By the standards of most teams, Real Madrid’s season has been good. Third in La Liga, they’ve also lifted the UEFA Super Cup and the FIFA World Club Cup, are assured of Champions League qualification, and have reached the last eight in Europe this time around.
However, Real are not most teams. This is a club that never settles for second best, let alone third best, which is why their domestic performances have put Zinedine Zidane under intense pressure and led to kilometres of speculative newspaper columns on what has gone wrong.
The signs were there early on. Draws against Valencia and Levante in their opening three games allowed Barcelona to establish an early lead in La Liga, and the gap has continued to widen. Worse still, Atlético Madrid have overtaken Zidane’s men, who spent the period from late November to late February in fourth place, and who are now 15 points off the pace set by Barcelona and four points behind our city rivals. Add in defeats to Real Betis, Girona, Espanyol and Villarreal, and an embarrassing Copa del Rey exit at the hands of Leganés, and you have a recipe for discontent and the blueprint for a disappointing season.
The cause of this slump is not one single factor but a couple of separate issues that have combined to reduce the team’s effectiveness. Rumours of dressing room unrest, focusing on Ronaldo and Ramos, may simply be a side effect of the tension produced by poor results on the pitch, but it has not helped the team to improve.
The poor form of the front three – Ronaldo, Bale and Benzema – has also proved damaging. Real depend on a gameplan that involves getting the ball to their attacking trio as quickly as possible. This season, Real have averaged 2.5 goals per game, compared to 2.8 last season, and that modest drop in output has been enough to see Real’s standards slip. When the star trio fail to produce goals at the usual rate, it puts pressure on the rest of the team, which is why Real are conceding 1.13 goals per game compared with 1.08 last season.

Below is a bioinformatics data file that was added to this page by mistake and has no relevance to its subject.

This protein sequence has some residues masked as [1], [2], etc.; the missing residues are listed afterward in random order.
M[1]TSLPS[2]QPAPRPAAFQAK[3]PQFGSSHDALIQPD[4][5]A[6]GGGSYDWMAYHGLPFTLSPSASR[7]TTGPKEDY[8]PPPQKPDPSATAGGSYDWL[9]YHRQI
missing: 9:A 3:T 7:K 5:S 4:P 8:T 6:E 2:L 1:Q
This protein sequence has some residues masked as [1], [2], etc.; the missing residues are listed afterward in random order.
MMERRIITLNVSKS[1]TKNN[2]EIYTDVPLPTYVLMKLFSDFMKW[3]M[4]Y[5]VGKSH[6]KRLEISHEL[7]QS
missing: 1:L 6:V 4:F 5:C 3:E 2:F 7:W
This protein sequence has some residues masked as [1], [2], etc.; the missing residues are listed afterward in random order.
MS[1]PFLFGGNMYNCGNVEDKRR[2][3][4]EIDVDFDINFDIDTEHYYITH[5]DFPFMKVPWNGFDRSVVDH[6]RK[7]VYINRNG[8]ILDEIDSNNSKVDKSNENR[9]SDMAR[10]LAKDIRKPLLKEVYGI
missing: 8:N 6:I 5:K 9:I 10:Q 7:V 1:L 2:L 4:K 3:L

Yet while La Liga may be a lost cause, European glory remains a possibility. Real came through a tough test against Paris Saint-Germain in the last 16 to set up another quarter-final – their eighth consecutive appearance in the last eight – and keep open the possibility of making history. This time, their disappointing domestic performance means that they are generally rated as fourth-favourites to win the competition with online bookmakers, and Real fans who bet on Stakers.com should be able to get good odds on their team progressing.
If they can lift the trophy at the Olympic Stadium in Kiev in May, Real will set a new record. Having become the first team to retain the Champions League when they beat Juventus 4-1 in the final last season, they would score a unique treble of consecutive Champions League titles to go with their record five European Cups, won consecutively between 1956 and 1960, to confirm them as the greatest club side in European history.
However, first there is the matter of Juventus to deal with. To get past the Italian champions, Real will have to draw on their memory of victory over the Serie A side in last year’s final, but more importantly, they will have to replicate and improve on the impressive performance against Paris Saint-Germain that enabled them to reach the last eight. Against the fancied French side, Real pressed and harassed their opponents with intensity, while Ronaldo put in a vintage performance and key creative players Kroos and Asensio made significant contributions.
As Juventus showed against Tottenham, they have the resilience and experience required to win this competition, but Real can match them for both qualities. Perhaps the most significant aspect of their performance against Paris Saint-Germain was the strength of character they showed after going 1-0 down on 33 minutes in the first leg, battling back to secure a decisive 3-1 victory, and then following that up with a gritty effort in Paris.
A reproduction of that level of commitment and intensity would give them a great chance of reaching the semi-finals. Beyond that, an encounter with any of the sides remaining in the competition would be tough but should be the kind of challenge that the Real players would relish, and the possibility of Zidane’s men salvaging their season by beating Barcelona in the Champions League final is an idea to tantalise the imagination of Real fans!